Cedar Roe Library will be closed April 19 – June 20 for construction. Please see our FAQ for more information.
We are making areas of Central Resource Library even better in 2021! After clearing the Library of furniture and equipment on the staff side, "Little Central" was opened on February 15 to give patrons access to some resources and modified services during the building upgrade. Little Central includes services like materials return, holds pickup and self-checkout, access to nine public computers, restrooms, printing/copying/scanning, and community information.
To create Little Central, the Library was closed for a week while temporary walls were installed to create a public barrier from the noise and construction work. In this first phase of the project, construction crew members installed plastic covering over all the book stacks and existing furniture before beginning demolition of the old staff space. Crew members moved the Kids area stacks and started carpet removal.
We know you probably have many questions about what to expect over the next year, so we’ve put together a Construction FAQ that addresses the status of popular services like the Black & Veatch MakerSpace and Genealogy resources, more details about Little Central, and where to find alternate services.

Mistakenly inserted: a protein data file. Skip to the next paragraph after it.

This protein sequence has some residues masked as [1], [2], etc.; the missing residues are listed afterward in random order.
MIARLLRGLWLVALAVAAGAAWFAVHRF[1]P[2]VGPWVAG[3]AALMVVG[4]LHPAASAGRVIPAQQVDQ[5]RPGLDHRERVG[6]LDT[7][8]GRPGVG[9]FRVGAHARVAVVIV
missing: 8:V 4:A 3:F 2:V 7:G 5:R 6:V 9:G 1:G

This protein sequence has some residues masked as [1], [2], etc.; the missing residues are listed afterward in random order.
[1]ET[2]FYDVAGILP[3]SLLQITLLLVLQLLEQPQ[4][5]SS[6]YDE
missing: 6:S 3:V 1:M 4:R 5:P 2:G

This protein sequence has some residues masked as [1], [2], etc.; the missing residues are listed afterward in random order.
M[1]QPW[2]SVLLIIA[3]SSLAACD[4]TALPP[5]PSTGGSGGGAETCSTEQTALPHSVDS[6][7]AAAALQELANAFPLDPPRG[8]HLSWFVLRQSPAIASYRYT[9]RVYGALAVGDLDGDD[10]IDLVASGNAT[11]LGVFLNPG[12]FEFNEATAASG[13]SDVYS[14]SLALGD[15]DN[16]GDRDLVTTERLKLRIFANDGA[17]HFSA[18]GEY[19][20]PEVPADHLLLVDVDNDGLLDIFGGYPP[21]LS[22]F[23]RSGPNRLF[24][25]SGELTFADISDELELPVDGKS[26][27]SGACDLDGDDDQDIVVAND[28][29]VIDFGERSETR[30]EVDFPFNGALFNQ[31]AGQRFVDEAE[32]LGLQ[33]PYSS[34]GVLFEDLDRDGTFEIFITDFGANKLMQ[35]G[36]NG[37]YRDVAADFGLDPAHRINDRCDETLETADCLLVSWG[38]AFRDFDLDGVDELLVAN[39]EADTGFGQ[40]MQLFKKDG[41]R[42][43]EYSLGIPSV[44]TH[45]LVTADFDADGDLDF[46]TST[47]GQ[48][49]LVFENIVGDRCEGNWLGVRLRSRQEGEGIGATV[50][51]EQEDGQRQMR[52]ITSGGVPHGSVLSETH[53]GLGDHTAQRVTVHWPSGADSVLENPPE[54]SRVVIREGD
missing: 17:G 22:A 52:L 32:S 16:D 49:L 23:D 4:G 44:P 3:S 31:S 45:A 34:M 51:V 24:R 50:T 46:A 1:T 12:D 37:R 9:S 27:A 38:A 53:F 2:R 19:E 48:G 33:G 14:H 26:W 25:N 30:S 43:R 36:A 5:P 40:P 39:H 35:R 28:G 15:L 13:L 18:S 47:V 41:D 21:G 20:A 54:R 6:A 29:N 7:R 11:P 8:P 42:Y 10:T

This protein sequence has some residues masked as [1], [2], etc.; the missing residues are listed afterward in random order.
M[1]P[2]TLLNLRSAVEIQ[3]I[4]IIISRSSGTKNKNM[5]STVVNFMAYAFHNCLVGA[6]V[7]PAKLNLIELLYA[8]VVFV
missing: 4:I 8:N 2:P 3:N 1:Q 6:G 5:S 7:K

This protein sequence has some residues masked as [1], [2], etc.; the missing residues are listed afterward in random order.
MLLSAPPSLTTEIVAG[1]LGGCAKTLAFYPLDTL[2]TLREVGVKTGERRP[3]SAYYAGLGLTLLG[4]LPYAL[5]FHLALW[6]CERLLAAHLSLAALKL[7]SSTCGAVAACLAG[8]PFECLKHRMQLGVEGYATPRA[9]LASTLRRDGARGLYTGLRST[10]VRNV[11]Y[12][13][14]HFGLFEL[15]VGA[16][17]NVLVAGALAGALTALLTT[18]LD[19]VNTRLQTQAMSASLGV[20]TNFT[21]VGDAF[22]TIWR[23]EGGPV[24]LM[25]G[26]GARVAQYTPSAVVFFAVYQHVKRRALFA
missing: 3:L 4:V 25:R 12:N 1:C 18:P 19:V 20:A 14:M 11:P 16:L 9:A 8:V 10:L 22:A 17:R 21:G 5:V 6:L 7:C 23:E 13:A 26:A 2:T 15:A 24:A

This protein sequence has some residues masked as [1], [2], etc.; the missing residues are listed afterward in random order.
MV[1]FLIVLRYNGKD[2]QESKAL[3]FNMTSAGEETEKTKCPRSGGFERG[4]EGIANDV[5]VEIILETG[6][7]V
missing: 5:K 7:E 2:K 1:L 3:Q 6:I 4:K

In addition to its public service staff, Central is home to many departments that support all 14 branches. Once the work at Central is complete, you will feel the positive impact across the Library system!
Benjamin Franklin once said, "In this world nothing can be said to be certain, except death and taxes." We think food should be added to that notion. At least the need and craving for food. The Nutritionists and Dietitians at eatright.org which is home to the Academy of Nutrition and Dietetics, encourages learning "about making informed food choices and developing healthful eating and physical activity habits."
Think about your personal history with food and nutrition. For a little foodie fun, search for your favorite food at jocohistory.org. It's the place to time travel through local history. Be sure to follow our hashtag on Twitter!
Happy Throwback Thursday! Some call it the best day of the week.
The Did you hear? podcast March episode's theme is "Things You Can Still Do at the Library." We bring you stories about Udemy, the MakerSpace, Career Development's relationship with a retiree helping you make sense of mint.com and budgeting, and bringing famous authors to storytimes.
We're excited to announce we are excitedly working on our April episode, "Parents as Teachers." Broadly, this theme explores parental involvement in education. We've got something for parents of any K-12 student. COVID has forced many of us to be a bit more involved in our child's education than we ever have before. The Library can help! Whether it's homeschooling or home learning that complements traditional school, Library resources can make your life easier. Join us April 1st to dive into the roles, relationships and resources for parents as teachers.